Being one of Ireland’s most renowned travel writers, it’s a pretty sure bet that Julianne Mooney knows a thing or too about holidays. We were delighted to get the chance to pick her brains and she has kindly agreed to share with us some of her insights into the travel writer’s world; as well as giving us those all important top travel tips:
Julianne you have been a travel writer for a few years now – is it as glamorous as it appears to be?
“There are, of course, moments of glamour. Staying in five star hotels I could not afford myself, eating out in great restaurants and discovering new cities and countries, I may never have visited. However, as with any job, it’s not all glamour. These moments are woven into jam-packed travel schedules, early morning flights, packing and unpacking, long bus journeys and stints in airports. However, saying that, I feel incredibly lucky to be doing two things that I love and am very passionate about, writing and traveling.”
What did you think the job entailed as you started to write and did it live up to expectations?
“After spending two years traveling the world, I decided there would be nothing better than travel writing. However, it took many years for my dream to come true. When I tell people I’m going away on a trip, they sigh, go misty eyed and say, “You’re so lucky”. Which I am. However, the trips are not like a holiday, especially if you’re exploring a whole region. It’s not like it was when I spent two years, moving at my own leisure, spending time really getting to know somewhere. When I’m on a trip, it tends to be moving at a fast pace, taking in as much as you can, writing as you go and capturing as much information as possible.
So, I guess, no, it’s not what I thought it would be, when I imagined myself moving at the pace of a snail exploring the world. It’s a different experience, but I get to explore the world, visit cool places and there’s always the excitement of where I am going to next. Just the other week I got an invite to go on a trip to Cappadocia in Turkey, somewhere that is on my list of places to see after I’d watched a documentary on it. I never really thought I’d get there and suddenly I got an email inviting me to go. I’m incredibly lucky.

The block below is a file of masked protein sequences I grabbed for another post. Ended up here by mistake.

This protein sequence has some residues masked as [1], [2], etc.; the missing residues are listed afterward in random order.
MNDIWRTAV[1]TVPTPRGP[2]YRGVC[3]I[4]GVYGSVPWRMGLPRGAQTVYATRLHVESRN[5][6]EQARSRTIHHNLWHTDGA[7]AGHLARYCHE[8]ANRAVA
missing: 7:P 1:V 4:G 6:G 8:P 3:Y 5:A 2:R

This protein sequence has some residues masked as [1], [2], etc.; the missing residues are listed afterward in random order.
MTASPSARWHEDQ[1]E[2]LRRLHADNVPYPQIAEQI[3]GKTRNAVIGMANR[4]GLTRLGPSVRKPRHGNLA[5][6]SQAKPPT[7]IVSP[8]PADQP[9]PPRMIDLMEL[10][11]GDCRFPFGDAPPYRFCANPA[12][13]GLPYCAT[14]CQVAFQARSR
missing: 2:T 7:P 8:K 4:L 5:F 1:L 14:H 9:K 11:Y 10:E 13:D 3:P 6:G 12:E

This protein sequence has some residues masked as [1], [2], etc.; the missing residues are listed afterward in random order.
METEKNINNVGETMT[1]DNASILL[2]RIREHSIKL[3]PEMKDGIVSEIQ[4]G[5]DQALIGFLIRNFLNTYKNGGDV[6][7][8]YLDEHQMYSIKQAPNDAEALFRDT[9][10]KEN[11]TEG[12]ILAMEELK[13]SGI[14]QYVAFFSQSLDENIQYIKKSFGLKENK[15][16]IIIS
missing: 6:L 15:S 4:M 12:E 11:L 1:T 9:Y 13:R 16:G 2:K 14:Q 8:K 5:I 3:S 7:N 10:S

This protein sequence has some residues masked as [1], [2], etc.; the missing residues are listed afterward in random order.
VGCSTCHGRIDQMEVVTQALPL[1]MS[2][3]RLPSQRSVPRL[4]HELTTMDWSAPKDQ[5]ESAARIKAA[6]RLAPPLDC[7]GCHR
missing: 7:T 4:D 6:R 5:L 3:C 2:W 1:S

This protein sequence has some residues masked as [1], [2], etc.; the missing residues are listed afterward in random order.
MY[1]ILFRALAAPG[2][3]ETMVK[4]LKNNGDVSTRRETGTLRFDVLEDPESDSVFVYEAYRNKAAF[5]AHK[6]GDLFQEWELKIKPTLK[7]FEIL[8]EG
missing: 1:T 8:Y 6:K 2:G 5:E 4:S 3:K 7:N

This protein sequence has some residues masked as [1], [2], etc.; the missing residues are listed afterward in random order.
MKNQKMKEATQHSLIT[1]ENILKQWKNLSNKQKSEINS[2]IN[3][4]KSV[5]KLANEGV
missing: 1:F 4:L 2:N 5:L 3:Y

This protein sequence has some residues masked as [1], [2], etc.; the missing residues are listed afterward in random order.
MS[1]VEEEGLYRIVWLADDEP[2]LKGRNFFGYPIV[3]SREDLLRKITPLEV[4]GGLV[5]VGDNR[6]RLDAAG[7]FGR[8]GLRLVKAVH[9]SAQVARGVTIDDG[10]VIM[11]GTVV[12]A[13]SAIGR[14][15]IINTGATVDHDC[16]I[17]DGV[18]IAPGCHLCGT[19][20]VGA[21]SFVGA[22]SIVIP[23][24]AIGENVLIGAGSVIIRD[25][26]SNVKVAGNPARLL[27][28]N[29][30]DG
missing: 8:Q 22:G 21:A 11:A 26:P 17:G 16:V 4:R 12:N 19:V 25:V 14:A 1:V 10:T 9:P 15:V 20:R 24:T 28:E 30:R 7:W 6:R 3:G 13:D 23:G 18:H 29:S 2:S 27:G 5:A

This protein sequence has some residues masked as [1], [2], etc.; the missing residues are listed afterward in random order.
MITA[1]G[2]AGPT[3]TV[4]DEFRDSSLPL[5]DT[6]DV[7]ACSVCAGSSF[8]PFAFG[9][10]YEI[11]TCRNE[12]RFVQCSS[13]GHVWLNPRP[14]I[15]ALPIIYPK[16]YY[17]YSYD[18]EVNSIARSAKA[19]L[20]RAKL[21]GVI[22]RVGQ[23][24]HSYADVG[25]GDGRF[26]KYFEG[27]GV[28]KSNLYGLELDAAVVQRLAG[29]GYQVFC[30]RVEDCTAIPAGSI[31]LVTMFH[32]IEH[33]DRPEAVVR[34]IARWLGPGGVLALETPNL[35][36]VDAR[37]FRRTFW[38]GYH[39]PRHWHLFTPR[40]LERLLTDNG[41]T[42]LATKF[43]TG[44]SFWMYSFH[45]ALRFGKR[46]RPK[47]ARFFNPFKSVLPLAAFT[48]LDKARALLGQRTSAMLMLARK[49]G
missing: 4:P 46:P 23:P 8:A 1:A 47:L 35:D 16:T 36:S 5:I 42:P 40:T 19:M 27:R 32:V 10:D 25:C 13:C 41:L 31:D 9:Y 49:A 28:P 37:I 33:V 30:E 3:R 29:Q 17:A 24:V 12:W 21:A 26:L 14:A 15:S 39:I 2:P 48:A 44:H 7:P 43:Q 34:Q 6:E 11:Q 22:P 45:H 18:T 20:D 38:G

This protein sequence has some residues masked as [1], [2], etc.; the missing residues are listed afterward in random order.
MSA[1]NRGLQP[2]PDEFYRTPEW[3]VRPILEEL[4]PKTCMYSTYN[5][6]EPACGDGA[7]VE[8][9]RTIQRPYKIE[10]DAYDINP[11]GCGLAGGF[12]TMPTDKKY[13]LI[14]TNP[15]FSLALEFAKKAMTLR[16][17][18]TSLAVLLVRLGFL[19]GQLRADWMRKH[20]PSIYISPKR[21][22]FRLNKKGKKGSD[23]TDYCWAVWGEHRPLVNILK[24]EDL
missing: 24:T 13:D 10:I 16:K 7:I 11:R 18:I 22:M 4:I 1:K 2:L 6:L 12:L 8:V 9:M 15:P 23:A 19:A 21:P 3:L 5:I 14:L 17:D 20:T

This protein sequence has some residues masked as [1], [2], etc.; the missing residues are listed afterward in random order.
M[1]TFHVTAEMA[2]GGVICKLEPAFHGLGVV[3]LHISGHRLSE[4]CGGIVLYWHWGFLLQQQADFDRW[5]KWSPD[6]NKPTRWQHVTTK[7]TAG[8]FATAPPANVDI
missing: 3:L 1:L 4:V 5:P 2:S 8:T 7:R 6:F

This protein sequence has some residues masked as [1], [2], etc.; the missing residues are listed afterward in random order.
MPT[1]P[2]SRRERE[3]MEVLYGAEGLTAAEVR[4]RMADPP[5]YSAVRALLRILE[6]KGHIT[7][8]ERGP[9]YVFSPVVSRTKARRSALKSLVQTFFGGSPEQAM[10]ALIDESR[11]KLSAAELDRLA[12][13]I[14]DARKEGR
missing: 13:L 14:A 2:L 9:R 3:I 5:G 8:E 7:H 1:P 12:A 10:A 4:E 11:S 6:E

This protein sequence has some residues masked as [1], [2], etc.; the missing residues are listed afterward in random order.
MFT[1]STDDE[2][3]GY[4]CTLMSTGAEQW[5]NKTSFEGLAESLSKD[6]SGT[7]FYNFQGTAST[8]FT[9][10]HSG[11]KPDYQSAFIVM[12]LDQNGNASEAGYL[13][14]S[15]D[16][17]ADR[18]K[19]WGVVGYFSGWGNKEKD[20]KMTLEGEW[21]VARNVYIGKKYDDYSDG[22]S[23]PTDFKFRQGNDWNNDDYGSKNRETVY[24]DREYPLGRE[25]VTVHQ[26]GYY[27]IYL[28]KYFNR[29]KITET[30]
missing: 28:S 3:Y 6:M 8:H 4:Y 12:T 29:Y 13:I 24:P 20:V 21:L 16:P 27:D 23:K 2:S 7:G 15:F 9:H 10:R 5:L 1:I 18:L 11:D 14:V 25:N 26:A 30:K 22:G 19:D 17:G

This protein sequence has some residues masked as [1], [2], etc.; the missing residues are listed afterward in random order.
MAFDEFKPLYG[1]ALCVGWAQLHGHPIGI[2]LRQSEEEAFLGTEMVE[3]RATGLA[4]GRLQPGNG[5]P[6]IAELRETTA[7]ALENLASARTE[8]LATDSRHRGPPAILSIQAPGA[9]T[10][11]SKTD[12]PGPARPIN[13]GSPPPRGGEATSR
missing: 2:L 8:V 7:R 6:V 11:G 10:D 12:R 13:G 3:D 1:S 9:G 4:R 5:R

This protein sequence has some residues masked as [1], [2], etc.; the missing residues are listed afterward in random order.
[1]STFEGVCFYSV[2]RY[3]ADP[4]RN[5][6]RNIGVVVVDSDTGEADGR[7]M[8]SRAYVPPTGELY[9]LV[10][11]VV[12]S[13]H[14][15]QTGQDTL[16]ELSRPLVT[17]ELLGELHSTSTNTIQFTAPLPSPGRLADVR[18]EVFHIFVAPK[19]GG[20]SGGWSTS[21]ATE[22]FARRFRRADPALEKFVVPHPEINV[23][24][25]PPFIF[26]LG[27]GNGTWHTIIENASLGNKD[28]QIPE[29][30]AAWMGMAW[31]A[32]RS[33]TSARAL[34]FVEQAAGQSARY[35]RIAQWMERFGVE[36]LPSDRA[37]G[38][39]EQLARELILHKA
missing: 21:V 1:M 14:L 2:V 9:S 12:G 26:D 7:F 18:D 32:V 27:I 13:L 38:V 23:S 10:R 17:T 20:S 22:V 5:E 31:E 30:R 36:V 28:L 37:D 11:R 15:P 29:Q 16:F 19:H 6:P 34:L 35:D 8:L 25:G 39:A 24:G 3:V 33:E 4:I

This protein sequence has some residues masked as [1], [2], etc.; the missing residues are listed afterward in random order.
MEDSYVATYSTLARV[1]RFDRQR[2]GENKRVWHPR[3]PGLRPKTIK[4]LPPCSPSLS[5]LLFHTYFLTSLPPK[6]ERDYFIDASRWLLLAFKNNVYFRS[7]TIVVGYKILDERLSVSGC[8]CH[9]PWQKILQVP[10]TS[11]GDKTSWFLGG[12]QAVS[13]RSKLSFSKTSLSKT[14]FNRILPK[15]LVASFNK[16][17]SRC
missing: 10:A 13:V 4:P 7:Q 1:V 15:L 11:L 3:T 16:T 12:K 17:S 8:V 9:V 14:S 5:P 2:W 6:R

One of the best things about my job is being able to tell people about these places, through photos and words.”
What has been your favourite kind of trip? A cultured city break, sunny beach holiday, an exotic trekking or camping experience or something else?
“This is a hard question. It really depends on how life is at a particular time. If things have been hectic, there’s nothing nicer than going to a beautiful island, lazing on the beach in the sunshine, exploring the island on a scooter and eating outdoors. After writing the Time Out Guide to Ireland, I needed a break from all the travel and chaos. I’d read about a little island, off the coast of Ibiza, Formentera, so I booked a week holiday there and it was heaven. However, my best travel memories are of traveling around Brazil and spending time in the Amazon, which I’d always wanted to do. Brazil is an incredible country, with such a diverse landscape. Everything about it feels exotic and vibrant. Another favourite trip was driving up the west coast of Australia. It was magical – sleeping under the stars, cooking over open fires, trekking through gorges, swimming beside dolphins – it was the most carefree trip I’ve ever had.”
What is your favourite country to visit?
“I love New Zealand. You can be climbing a glacier one day, kayaking turquoise waters another, then within a couple of hours be tasting wine or watching whales. I loved every second of my trip there. Closer to home, I love France – the food, wine, cities, countryside. I visit the south of France, near Carcassonne a lot and never tire of it. If I could buy a second home somewhere, it would be there.”
If you were allowed to choose one city break – where would you go and why?
“I think it would be Reykjavík as I’ve never been. I have always wanted to bathe in the thermal waters at The Blue Lagoon.”
What is the first thing you do when you check in to a hotel?
“Look out the window to see what view I have and check the bathroom.”
What takes a hotel stay from the ordinary to the exceptional?
“Excellent service. The moment I step into a hotel, I can tell if the service is going to be good or not. If you’re greeted warmly at reception, it puts you at ease straight away and makes you feel welcome. I like to see some personality in a hotel, and this is often in the small details. I stayed at the Capa La Gala Hotel, Sorrento last year and they had a nautical theme, with a little edge. There were quirky paintings and sculptures throughout and I developed an unnatural obsession with the breakfast napkins. They were bright blue and every time I saw them they made me happy!
The staff were so friendly and relaxed, yet worked hard to make sure everything was perfect for all the guests. They remembered what we drank, what we liked and our names. It was exceptional.”
When on a city break what do you make sure you fit in?
“As many cafes and restaurants as possible, a walk through a park, one museum, and a search for places off the beaten track.”
Do you have any tips on choosing restaurants when abroad?